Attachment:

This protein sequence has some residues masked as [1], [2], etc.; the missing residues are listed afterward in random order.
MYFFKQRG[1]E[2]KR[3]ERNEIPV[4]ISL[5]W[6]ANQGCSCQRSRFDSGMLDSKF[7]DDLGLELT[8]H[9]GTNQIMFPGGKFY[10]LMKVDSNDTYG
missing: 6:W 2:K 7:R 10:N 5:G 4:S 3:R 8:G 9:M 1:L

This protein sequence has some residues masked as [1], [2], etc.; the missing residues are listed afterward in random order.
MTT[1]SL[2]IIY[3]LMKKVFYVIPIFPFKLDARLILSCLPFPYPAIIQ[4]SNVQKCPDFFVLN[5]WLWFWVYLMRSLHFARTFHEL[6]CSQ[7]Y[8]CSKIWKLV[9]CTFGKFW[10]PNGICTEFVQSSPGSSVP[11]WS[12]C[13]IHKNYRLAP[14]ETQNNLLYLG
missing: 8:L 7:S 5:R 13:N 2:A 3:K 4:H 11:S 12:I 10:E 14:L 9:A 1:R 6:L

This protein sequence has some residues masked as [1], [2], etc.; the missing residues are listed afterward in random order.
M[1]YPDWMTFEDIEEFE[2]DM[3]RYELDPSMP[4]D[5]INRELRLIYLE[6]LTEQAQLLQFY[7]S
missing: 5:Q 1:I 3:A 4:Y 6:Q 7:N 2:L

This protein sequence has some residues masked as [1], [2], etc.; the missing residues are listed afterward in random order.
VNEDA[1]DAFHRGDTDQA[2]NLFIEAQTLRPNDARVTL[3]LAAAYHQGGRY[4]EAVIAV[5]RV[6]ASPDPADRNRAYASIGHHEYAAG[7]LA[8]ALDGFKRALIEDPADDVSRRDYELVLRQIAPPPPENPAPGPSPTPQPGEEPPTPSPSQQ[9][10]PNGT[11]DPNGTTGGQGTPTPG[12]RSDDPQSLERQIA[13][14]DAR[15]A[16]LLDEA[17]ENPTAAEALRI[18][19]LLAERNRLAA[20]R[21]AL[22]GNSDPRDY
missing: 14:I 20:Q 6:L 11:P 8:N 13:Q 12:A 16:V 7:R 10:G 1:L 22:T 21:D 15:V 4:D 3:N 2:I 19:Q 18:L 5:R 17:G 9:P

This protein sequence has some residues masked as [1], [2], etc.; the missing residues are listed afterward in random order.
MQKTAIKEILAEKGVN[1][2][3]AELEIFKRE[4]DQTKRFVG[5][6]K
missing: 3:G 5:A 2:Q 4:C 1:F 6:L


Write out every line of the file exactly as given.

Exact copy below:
This protein sequence has some residues masked as [1], [2], etc.; the missing residues are listed afterward in random order.
MYFFKQRG[1]E[2]KR[3]ERNEIPV[4]ISL[5]W[6]ANQGCSCQRSRFDSGMLDSKF[7]DDLGLELT[8]H[9]GTNQIMFPGGKFY[10]LMKVDSNDTYG
missing: 6:W 2:K 7:R 10:N 5:G 4:S 3:R 8:G 9:M 1:L

This protein sequence has some residues masked as [1], [2], etc.; the missing residues are listed afterward in random order.
MTT[1]SL[2]IIY[3]LMKKVFYVIPIFPFKLDARLILSCLPFPYPAIIQ[4]SNVQKCPDFFVLN[5]WLWFWVYLMRSLHFARTFHEL[6]CSQ[7]Y[8]CSKIWKLV[9]CTFGKFW[10]PNGICTEFVQSSPGSSVP[11]WS[12]C[13]IHKNYRLAP[14]ETQNNLLYLG
missing: 8:L 7:S 5:R 13:N 2:A 3:K 4:H 11:S 12:I 10:E 14:L 9:A 1:R 6:L

This protein sequence has some residues masked as [1], [2], etc.; the missing residues are listed afterward in random order.
M[1]YPDWMTFEDIEEFE[2]DM[3]RYELDPSMP[4]D[5]INRELRLIYLE[6]LTEQAQLLQFY[7]S
missing: 5:Q 1:I 3:A 4:Y 6:Q 7:N 2:L

This protein sequence has some residues masked as [1], [2], etc.; the missing residues are listed afterward in random order.
VNEDA[1]DAFHRGDTDQA[2]NLFIEAQTLRPNDARVTL[3]LAAAYHQGGRY[4]EAVIAV[5]RV[6]ASPDPADRNRAYASIGHHEYAAG[7]LA[8]ALDGFKRALIEDPADDVSRRDYELVLRQIAPPPPENPAPGPSPTPQPGEEPPTPSPSQQ[9][10]PNGT[11]DPNGTTGGQGTPTPG[12]RSDDPQSLERQIA[13][14]DAR[15]A[16]LLDEA[17]ENPTAAEALRI[18][19]LLAERNRLAA[20]R[21]AL[22]GNSDPRDY
missing: 14:I 20:Q 6:L 11:P 8:N 13:Q 12:A 16:V 7:R 10:G 1:L 22:T 21:D 15:V 4:D 3:N 2:I 19:Q 18:L 5:R 17:G 9:P

This protein sequence has some residues masked as [1], [2], etc.; the missing residues are listed afterward in random order.
MQKTAIKEILAEKGVN[1][2][3]AELEIFKRE[4]DQTKRFVG[5][6]K
missing: 3:G 5:A 2:Q 4:C 1:F 6:L